Since the U.S. Supreme Court's decision upholding the Cleveland school voucher program (Zelman v. Simmons-Harris), the pro-voucher message has taken a noteworthy turn, increasingly equating the voucher ruling with the landmark 1954 Brown v. Board of Education. As The New York Times recently noted, "[s]uch strategic use of language rarely occurs by chance."1 Indeed, voucher supporters are trying to lay claim to the mantle of the civil rights movement.
"This decision makes good on the promise made 50 years ago in Brown vs. Board of Education," proclaimed Clint Bolick of the pro-voucher Institute for Justice.2 Days after the Court upheld Cleveland's voucher program, President Bush applauded the ruling as "just as historic" as Brown.3 For a variety of reasons, however, these kinds of references do a disservice to the legacy of Brown.
First, the Brown decision advanced the principle of equal educational opportunity for all. By their very design, however, voucher programs do not serve all. In its amicus brief in the Zelman case, the National Association for the Advancement of Colored People (NAACP) observed that Cleveland's voucher program affects relatively few children "while ignoring the desperate educational plight of the mass of African-American and other minority students for whose benefit Brown … was brought and litigated."4 While Brown sought to remove barriers, voucher programs erect new ones. Despite the mantra of parental "choice," real choice is illusory. Public schools accept all children, but private and religious schools can-and often do-reject students due to academic standing, disabilities, behavioral problems, religious affiliation or other factors. In fact, two years ago, a state audit of the Milwaukee voucher program found that only 8 percent of participating schools were providing special education services.5 Over a year after Florida had enacted a voucher program, 93 percent of its private schools declined to accept voucher students.6 Indeed, while voucher proponents claim they want to provide low-income parents with "choice," it is the private schools, not parents, who choose.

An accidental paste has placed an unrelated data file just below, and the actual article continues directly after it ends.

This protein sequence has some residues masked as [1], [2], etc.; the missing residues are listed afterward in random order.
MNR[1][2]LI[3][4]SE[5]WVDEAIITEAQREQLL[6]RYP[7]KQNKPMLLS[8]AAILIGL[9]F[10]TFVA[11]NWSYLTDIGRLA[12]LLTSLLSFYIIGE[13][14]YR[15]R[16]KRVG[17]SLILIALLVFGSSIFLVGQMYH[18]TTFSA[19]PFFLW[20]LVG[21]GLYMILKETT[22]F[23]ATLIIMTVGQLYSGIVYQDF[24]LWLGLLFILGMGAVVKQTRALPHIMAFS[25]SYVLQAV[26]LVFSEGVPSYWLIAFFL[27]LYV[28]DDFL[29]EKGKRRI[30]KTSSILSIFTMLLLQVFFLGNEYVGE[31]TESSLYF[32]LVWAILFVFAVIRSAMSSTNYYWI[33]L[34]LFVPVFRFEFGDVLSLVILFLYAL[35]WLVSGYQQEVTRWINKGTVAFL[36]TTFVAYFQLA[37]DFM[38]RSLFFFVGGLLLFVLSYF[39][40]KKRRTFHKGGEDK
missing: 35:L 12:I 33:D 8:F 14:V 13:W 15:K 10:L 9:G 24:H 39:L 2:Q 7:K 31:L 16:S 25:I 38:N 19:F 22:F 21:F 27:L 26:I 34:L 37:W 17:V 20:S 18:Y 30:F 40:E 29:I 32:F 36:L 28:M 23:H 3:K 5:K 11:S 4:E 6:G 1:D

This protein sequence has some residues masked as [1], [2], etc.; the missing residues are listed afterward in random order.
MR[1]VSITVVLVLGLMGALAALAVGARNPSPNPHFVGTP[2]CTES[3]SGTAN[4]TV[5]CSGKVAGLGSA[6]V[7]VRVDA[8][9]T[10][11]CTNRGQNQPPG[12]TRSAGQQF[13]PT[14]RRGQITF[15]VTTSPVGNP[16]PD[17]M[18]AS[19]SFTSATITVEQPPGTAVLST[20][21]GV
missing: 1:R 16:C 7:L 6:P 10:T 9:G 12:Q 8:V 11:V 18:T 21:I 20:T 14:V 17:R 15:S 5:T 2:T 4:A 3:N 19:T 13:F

Second, Brown was a 9-0 decision that reflected a firm consensus on the Court. By contrast, the Zelman decision was the product of a deeply divided, 5-4 Court. In his Zelman dissent, Justice David Souter voiced hope "that the political branches will save us from the consequences of the majority's decision."7
Third, voucher supporters' aim to redirect tax dollars to private schools with little or no public oversight is strikingly at odds with Brown. In the '54 decision, Chief Justice Earl Warren wrote that education "is perhaps the most important function of state and local governments."8
Fourth, Brown struck an important blow against racial segregation in the public schools. While "white flight" and other factors have limited Brown's impact in many communities, the decision has served, nonetheless, as a clear affirmation of the nation's vision. But vouchers fail to advance this vision and may actually worsen segregation. The day before the Cleveland decision was announced, the Civil Rights Project at Harvard University released an analysis of federal data, showing that private religious schools-more than 99 percent of Cleveland's voucher students attended sectarian schools in 2001-02-are more racially segregated than public schools.9